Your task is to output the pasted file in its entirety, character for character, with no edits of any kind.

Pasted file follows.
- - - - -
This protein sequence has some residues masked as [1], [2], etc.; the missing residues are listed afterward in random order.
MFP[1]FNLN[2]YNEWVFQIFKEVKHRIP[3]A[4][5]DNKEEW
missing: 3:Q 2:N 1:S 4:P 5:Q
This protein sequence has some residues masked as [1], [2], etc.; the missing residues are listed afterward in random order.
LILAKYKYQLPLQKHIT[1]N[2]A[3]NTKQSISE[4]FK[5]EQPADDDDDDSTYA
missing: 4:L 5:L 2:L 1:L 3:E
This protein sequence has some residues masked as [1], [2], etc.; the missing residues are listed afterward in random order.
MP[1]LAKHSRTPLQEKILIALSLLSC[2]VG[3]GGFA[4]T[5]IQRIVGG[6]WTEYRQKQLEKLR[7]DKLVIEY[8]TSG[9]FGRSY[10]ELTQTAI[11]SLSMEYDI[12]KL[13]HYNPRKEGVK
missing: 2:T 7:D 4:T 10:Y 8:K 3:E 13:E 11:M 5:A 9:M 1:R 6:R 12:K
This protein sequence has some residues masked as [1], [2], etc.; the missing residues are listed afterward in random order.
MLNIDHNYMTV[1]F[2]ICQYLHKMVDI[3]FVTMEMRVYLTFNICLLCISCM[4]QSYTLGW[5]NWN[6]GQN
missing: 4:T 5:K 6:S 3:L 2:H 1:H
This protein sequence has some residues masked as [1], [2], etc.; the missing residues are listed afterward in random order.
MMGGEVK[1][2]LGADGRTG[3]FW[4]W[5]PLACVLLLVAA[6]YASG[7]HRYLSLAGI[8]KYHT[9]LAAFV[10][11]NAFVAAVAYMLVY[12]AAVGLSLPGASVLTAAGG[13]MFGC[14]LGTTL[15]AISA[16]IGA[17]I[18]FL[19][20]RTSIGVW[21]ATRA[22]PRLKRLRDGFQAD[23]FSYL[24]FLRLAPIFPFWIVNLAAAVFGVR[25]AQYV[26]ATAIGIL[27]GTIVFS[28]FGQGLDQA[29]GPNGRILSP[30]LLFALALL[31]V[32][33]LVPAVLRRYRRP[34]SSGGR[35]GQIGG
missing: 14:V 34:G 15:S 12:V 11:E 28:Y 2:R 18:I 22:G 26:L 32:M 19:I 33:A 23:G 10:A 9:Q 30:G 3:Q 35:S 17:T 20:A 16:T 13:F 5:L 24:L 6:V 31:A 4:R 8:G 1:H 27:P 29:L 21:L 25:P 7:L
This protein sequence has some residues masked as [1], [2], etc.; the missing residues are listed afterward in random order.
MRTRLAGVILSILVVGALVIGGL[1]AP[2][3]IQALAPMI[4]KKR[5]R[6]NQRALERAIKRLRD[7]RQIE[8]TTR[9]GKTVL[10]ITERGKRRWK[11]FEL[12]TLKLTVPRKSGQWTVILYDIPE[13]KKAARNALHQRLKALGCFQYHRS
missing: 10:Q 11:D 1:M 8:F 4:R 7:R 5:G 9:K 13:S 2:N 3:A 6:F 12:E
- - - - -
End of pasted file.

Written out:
This protein sequence has some residues masked as [1], [2], etc.; the missing residues are listed afterward in random order.
MFP[1]FNLN[2]YNEWVFQIFKEVKHRIP[3]A[4][5]DNKEEW
missing: 3:Q 2:N 1:S 4:P 5:Q
This protein sequence has some residues masked as [1], [2], etc.; the missing residues are listed afterward in random order.
LILAKYKYQLPLQKHIT[1]N[2]A[3]NTKQSISE[4]FK[5]EQPADDDDDDSTYA
missing: 4:L 5:L 2:L 1:L 3:E
This protein sequence has some residues masked as [1], [2], etc.; the missing residues are listed afterward in random order.
MP[1]LAKHSRTPLQEKILIALSLLSC[2]VG[3]GGFA[4]T[5]IQRIVGG[6]WTEYRQKQLEKLR[7]DKLVIEY[8]TSG[9]FGRSY[10]ELTQTAI[11]SLSMEYDI[12]KL[13]HYNPRKEGVK
missing: 2:T 7:D 4:T 10:Y 8:K 3:E 13:E 11:M 5:A 9:M 1:R 6:R 12:K
This protein sequence has some residues masked as [1], [2], etc.; the missing residues are listed afterward in random order.
MLNIDHNYMTV[1]F[2]ICQYLHKMVDI[3]FVTMEMRVYLTFNICLLCISCM[4]QSYTLGW[5]NWN[6]GQN
missing: 4:T 5:K 6:S 3:L 2:H 1:H
This protein sequence has some residues masked as [1], [2], etc.; the missing residues are listed afterward in random order.
MMGGEVK[1][2]LGADGRTG[3]FW[4]W[5]PLACVLLLVAA[6]YASG[7]HRYLSLAGI[8]KYHT[9]LAAFV[10][11]NAFVAAVAYMLVY[12]AAVGLSLPGASVLTAAGG[13]MFGC[14]LGTTL[15]AISA[16]IGA[17]I[18]FL[19][20]RTSIGVW[21]ATRA[22]PRLKRLRDGFQAD[23]FSYL[24]FLRLAPIFPFWIVNLAAAVFGVR[25]AQYV[26]ATAIGIL[27]GTIVFS[28]FGQGLDQA[29]GPNGRILSP[30]LLFALALL[31]V[32][33]LVPAVLRRYRRP[34]SSGGR[35]GQIGG
missing: 14:V 34:G 15:S 12:V 11:E 28:Y 2:R 18:I 22:G 26:L 32:M 19:I 33:A 23:G 10:A 9:Q 30:G 3:Q 35:S 17:T 20:A 16:T 13:F 5:L 24:L 6:V 31:A 4:R 8:G 1:H 27:P 29:L 21:L 25:P 7:L
This protein sequence has some residues masked as [1], [2], etc.; the missing residues are listed afterward in random order.
MRTRLAGVILSILVVGALVIGGL[1]AP[2][3]IQALAPMI[4]KKR[5]R[6]NQRALERAIKRLRD[7]RQIE[8]TTR[9]GKTVL[10]ITERGKRRWK[11]FEL[12]TLKLTVPRKSGQWTVILYDIPE[13]KKAARNALHQRLKALGCFQYHRS
missing: 10:Q 11:D 1:M 8:F 4:R 7:R 5:G 9:K 13:S 2:N 3:A 6:F 12:E